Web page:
Step 2 – Disassembly & Cleaning

064 SB9.5 -Type 18 Post8The second step is to completely disassemble your plane and clean all the parts.  Using screwdrivers of the appropriate size, remove all the parts – lever cap, cap bolt, lateral lever, eccentric lever, adjustment screws, knobs, etc.  If you’re not completely familiar with what and where everything goes or are worried you might have trouble putting it all back together, take before pictures or notes.

Once disassembled, brush off all the sawdust and dirt.  If the filth is excessive, use a toothbrush and orange degreaser (available at the hardware or grocery store).  Also take a few minutes to clean the threads and slots on all the screws and bolts.  I use a small wire bristle brush with a little turpentine or light penetrating oil like WD-40. Once cleaned, wipe them down and set them out of the way so they don’t attract grit.  (10 minutes)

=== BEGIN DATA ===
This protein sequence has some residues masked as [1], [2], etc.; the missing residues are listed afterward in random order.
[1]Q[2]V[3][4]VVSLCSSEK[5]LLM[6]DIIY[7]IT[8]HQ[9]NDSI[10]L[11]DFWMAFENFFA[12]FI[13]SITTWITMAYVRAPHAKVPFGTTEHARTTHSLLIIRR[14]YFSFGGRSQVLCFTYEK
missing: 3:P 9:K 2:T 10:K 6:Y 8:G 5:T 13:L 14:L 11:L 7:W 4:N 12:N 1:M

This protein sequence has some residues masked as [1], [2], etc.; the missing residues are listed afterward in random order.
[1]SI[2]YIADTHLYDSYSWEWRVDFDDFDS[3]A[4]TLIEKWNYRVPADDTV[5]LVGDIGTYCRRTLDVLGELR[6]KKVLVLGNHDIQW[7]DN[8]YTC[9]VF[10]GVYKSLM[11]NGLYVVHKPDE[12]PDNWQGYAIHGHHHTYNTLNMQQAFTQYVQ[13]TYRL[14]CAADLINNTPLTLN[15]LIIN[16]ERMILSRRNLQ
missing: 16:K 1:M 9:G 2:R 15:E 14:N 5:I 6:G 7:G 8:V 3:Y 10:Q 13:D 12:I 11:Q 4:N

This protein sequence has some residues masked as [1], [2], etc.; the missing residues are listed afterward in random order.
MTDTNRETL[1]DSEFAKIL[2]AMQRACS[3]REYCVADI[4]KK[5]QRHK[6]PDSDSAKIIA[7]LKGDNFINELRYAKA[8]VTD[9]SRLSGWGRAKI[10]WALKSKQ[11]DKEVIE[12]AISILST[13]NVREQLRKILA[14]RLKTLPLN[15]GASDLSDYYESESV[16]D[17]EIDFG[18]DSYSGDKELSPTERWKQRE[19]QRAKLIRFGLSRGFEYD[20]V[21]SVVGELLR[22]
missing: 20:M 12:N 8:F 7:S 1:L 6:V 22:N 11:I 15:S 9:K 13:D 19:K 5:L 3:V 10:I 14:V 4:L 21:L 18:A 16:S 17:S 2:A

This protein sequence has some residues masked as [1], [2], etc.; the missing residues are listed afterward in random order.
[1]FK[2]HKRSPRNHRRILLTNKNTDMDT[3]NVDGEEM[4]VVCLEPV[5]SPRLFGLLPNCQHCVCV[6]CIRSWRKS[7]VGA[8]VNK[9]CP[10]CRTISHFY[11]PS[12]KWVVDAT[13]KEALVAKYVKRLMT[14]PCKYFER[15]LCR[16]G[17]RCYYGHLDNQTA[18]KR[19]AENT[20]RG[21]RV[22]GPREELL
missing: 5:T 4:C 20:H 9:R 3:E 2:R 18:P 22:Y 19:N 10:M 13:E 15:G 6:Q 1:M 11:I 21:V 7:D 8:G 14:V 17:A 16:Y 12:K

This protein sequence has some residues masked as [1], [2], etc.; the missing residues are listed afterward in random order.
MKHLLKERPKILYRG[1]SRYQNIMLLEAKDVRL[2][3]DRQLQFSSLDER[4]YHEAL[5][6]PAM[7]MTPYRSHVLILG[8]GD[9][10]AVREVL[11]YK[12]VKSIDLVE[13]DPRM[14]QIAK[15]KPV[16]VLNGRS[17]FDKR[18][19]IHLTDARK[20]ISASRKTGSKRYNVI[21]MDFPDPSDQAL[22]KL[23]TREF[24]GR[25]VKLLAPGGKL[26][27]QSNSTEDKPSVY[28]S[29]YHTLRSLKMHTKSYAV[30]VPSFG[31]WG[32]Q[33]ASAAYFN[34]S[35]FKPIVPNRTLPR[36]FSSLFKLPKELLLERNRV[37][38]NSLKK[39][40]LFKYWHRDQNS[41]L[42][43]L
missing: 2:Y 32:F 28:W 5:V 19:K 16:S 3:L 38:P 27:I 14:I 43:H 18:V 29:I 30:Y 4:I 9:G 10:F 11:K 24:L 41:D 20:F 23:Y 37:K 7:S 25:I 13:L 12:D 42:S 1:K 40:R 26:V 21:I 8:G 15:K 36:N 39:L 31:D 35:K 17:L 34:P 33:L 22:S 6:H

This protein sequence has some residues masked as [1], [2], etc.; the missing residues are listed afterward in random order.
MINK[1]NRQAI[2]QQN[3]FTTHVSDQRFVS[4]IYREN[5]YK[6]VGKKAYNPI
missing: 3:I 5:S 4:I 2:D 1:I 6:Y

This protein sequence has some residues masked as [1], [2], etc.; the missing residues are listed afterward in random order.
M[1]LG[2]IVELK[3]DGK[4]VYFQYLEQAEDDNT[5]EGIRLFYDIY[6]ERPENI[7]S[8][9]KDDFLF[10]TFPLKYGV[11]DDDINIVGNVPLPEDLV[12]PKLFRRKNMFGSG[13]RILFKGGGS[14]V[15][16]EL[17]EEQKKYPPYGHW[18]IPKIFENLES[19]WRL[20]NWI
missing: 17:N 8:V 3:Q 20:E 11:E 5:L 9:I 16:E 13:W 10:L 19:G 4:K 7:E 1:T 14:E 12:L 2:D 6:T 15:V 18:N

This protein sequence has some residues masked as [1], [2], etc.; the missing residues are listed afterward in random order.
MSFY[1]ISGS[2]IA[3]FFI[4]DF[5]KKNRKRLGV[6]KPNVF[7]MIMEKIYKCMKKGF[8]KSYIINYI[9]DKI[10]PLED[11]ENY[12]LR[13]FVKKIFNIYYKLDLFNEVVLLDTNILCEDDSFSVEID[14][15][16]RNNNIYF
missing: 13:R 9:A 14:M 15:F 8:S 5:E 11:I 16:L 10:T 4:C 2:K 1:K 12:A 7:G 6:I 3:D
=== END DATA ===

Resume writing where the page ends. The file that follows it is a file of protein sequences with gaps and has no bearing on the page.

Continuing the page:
Step 3 – Hello Froggy

160 SAR5306 Post7Unlike frogs on bench planes, the frogs on block planes are usually fixed platforms cast into the body of the plane.  The top of the frog provides a small platform for the iron to sit, while the flat area behind the mouth offers support near the cutting edge.  Both surface areas should be clean of dirt and debris.  A toothbrush or brass bristle brush with degreaser works well, although you can also use WD-40 or turpentine.  The face of the frog is one of the more critical surfaces of the plane.  Once clean, fit the iron against the frog and verify that it sits flat and securely with no wobble.   You don’t want any wiggle or movement, so any high spots or irregularities in the casting need to be carefully filed or sanded flat.   (5-15 minutes)

Step 4 – Adjustimability of the Mouth

165 SB9.5 Type 12 Post7Many “premium” models of block planes feature an adjustable mouth opening.  This typically means the front section of plane’s sole is a separate piece than can be positioned toward the toe (thus opening the size of the mouth) or closer to the iron (closing the size of the mouth opening).   It is necessary to periodically remove this piece to clean out sawdust that has accumulated, and to clean and lubricate the tracks upon which the plate rides.  If it doesn’t adjust easily forward and back, it needs attention.